Los Angeles

Naudline Pierre, Love Becomes Her, 2019, oil on panel, 34 × 48".

Naudline Pierre, Love Becomes Her, 2019, oil on panel, 34 × 48".

Naudline Pierre

In Naudline Pierre’s eight-foot-tall painting Lest You Fall (all works 2019), a tangerine-tinged nude drops out of the sky—head first, legs flailing, arms spread wide—into a field of black flames reaching up from below. Four winged creatures (some might call them angels) plunge after her, using their wide crimson, teal, and hickory wings to scoop up her plummeting body. Meanwhile, a dove swoops in to touch her outstretched finger with its beak. Our rescued heroine, who figured at the center of every piece in Pierre’s exhibition “For I Am With You Until the End of Time,” called to mind a Renaissance martyr or the limp, nude Christ of Deposition scenes but was actually an avatar of the artist herself. In interviews, Pierre has described her painted cosmos as a “personal mythology” and explained, “I’m simply creating a world where I hold the power and get to do whatever I want.”

Pierre’s aforementioned protagonist is surrounded by ethereal backgrounds, twinkling stars, cartoonish flames, and a coterie of seraphic figures who don’t have the usual white faces. The works compelled me to both stitch meaning together via iconographic analysis and linger, in a more material kind of looking, on Pierre’s purposely unresolved handling of paint. Pierre uses oil paint such that it takes on the chalky and sketchy qualities of pastel (indeed, many excellent acrylic-and-pastel drawings also populated the show). Often, the angelic bodies were composed of several wide scrapes of color or were denoted by roughly brushed-in shapes that loosely indicated scales or feathers. Her acidic palette and sublime settings called to mind peers such as Janiva Ellis and Cy Gavin, while her colors and brushwork evoked the so-called bad painting of the late 1970s, which Marcia Tucker famously celebrated for challenging “standards of good taste.” Pierre has a talent for flirting with the conventions of painting, but also for twisting them for her own purposes.

While Pierre’s exhibition invoked certain elements of biblical myths and Renaissance interpretations thereof—fallen angels, dove as Holy Spirit, altarpieces—its narratives could be read as open-ended revisions of the classics. Lest You Fall, for example, references a passage from First Corinthians written by the apostle Paul: “Let him that thinketh he standeth take heed lest he fall.” Paul is urging his readers not to take their salvation for granted, to rest not on their own two feet but on God. The idea of God aside, Pierre’s citation seemed to ultimately concern the meaning of being unequivocally held. I took her biblical invocation, and the four supporting angels that accompanied her stand-in, as a statement about the importance of community, of holding each other and letting ourselves be held. In all of the works on view, Pierre inserted her own icons of ecstasy, revelation, community, intimacy, and tenderness into the imagery of religious painting, conjuring alternate pasts, presents, and futures in which she is both the creator of the scene and its protagonist. Her almost Afrofuturistic reimagining of Renaissance painting foregrounds the power of fashioning a world alternate to our own, one in which the gentle hands of friends facilitate modes of rescue and salvation that are miraculous and commonplace.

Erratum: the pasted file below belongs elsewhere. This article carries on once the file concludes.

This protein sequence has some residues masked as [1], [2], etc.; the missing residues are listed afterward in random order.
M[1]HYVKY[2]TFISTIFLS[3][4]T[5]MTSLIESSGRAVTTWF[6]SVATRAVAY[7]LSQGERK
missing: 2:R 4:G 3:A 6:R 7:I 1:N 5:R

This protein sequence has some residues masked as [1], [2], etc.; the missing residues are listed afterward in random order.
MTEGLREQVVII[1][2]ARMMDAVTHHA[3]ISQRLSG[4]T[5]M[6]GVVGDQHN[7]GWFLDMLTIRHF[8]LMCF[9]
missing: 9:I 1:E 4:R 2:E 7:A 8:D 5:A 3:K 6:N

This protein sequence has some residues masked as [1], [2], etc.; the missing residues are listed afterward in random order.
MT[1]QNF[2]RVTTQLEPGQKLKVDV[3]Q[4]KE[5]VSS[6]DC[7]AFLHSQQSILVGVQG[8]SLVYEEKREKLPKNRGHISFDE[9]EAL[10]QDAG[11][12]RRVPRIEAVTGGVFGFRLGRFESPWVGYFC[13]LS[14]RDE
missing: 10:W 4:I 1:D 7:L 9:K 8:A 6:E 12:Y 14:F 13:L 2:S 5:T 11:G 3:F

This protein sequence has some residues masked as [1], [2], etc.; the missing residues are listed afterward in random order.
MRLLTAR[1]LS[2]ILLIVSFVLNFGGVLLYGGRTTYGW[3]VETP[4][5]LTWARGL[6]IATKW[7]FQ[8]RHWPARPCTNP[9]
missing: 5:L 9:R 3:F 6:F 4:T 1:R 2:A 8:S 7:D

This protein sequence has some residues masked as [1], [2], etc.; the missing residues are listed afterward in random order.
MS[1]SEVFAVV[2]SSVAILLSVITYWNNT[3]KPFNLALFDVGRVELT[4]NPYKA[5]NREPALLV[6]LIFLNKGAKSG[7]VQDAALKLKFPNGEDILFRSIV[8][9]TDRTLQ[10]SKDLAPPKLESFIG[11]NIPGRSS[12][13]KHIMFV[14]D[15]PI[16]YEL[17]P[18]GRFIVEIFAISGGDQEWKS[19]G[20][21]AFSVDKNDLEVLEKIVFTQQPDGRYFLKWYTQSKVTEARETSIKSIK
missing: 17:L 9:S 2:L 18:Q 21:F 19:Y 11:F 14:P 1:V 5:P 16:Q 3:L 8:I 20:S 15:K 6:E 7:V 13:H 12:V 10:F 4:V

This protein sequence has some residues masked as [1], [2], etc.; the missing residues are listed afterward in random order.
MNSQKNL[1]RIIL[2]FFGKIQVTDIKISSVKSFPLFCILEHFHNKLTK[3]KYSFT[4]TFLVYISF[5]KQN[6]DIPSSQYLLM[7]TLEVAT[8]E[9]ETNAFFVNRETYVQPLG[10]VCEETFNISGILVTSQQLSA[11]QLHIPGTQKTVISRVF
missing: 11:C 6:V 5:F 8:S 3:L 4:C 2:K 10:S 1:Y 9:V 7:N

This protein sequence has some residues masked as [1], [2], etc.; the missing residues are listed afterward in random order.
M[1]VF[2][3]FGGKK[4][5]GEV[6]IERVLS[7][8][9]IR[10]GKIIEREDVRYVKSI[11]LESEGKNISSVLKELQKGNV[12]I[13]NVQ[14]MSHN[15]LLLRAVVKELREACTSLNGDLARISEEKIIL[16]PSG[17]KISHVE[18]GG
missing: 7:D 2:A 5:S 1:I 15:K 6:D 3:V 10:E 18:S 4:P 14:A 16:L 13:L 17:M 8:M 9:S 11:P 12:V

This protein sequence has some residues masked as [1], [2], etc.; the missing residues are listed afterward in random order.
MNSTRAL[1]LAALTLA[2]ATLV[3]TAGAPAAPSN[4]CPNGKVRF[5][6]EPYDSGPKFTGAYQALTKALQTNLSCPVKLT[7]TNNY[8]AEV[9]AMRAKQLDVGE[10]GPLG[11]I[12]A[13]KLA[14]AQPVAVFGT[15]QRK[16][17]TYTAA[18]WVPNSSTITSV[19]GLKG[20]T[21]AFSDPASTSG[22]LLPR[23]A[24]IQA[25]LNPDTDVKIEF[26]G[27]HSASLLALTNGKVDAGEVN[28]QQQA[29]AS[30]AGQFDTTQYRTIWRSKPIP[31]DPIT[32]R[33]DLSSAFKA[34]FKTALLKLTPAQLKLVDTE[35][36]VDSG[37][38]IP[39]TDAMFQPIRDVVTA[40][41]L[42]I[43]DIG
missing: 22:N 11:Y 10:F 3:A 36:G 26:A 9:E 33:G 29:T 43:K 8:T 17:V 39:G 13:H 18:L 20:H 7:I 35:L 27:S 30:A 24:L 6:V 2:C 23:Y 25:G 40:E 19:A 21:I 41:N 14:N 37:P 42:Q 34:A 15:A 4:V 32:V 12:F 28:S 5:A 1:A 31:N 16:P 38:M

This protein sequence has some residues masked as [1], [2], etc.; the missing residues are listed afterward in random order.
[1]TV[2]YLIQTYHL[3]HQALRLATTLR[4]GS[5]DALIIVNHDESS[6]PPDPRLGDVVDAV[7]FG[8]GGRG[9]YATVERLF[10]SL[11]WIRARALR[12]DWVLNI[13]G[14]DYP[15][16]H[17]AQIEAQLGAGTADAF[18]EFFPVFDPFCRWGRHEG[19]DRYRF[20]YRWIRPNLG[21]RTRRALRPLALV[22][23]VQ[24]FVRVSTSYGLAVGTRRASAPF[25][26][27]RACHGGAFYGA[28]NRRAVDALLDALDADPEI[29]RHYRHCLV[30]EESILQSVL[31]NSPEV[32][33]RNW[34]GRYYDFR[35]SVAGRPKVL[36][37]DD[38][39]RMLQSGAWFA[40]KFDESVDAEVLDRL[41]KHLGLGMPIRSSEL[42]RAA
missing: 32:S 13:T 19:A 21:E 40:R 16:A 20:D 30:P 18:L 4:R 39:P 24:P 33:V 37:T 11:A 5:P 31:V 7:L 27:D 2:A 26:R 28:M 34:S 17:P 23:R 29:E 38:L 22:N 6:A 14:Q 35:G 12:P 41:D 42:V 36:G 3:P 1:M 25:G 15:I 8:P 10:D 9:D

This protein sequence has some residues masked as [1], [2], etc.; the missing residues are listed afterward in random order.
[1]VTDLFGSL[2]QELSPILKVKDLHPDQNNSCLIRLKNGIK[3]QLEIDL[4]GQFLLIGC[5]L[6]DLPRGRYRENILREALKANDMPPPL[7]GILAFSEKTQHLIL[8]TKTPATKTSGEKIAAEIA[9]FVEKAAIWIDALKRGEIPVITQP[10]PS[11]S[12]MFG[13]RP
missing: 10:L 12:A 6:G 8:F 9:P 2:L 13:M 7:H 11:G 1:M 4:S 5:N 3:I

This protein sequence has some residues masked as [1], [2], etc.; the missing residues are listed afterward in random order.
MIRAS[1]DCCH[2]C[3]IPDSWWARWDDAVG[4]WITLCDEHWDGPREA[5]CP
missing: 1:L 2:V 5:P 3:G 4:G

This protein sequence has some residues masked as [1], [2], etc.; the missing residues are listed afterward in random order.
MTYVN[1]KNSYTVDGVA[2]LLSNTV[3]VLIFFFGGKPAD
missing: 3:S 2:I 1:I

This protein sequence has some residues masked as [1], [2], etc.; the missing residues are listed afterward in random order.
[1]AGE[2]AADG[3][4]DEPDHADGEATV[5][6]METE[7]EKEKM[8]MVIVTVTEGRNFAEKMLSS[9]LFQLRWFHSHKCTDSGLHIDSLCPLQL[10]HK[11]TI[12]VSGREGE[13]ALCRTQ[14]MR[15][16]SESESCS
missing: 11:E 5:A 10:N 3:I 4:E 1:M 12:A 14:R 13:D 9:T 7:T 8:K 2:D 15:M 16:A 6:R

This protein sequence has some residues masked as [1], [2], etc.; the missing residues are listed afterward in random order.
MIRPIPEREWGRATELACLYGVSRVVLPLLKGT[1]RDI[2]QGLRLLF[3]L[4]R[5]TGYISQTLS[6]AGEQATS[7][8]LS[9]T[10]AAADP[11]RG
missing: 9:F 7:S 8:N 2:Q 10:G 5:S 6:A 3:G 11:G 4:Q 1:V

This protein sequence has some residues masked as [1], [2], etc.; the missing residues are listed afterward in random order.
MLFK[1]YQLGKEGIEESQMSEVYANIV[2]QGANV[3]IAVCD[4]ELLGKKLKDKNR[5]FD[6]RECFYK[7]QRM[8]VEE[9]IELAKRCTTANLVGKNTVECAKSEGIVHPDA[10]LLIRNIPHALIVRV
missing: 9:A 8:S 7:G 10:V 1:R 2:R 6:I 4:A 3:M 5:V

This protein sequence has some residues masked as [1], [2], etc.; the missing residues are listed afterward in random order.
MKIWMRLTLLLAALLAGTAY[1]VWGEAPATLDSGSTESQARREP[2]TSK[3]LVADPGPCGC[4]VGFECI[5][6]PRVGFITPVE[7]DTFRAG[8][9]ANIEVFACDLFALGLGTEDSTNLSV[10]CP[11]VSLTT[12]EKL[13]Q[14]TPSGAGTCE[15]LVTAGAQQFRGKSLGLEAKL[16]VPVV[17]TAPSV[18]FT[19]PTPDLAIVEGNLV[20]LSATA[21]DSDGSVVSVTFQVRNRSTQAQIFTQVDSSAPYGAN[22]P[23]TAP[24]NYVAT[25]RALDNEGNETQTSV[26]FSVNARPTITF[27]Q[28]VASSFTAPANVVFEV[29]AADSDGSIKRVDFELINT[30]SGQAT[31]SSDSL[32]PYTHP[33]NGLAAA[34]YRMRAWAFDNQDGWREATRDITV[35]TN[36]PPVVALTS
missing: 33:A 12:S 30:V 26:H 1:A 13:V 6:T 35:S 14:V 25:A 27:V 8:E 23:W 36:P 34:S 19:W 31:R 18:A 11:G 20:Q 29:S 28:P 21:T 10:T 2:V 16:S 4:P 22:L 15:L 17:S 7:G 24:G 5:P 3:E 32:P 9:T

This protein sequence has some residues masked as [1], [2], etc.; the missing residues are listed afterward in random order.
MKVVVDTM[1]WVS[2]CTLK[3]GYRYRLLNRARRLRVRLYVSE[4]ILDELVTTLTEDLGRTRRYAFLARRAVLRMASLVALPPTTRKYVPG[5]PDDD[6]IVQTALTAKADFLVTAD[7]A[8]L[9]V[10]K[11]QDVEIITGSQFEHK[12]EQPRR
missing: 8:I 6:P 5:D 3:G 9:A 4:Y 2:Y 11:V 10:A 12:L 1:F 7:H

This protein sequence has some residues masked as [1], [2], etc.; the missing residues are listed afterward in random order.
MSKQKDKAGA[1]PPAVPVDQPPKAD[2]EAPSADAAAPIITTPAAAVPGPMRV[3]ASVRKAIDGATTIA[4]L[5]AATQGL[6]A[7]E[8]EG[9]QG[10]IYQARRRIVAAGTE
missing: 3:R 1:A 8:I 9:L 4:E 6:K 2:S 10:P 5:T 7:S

In his classic 1902 book The Varieties of Religious Experience, the philosopher William James charted a psychological study of “religious feelings and religious impulses.” In his concluding remarks, he wrote, “The whole drift of my education goes to persuade me that the world of our present consciousness is only one out of many worlds of consciousness that exist, and that those other worlds must contain experiences which have a meaning for our life also. . . . In the main [these worlds] keep discrete, [but] the two become continuous at certain points, and higher energies filter in.” James suggests that a certain kind of spiritual feeling or miraculous image can help us conceive of alternate universes and modes of consciousness outside of the ones we inhabit. I’d like to think of Pierre’s pictorial world-making as a meeting of two “worlds of consciousness,” a place where higher energies and revelations might filter in.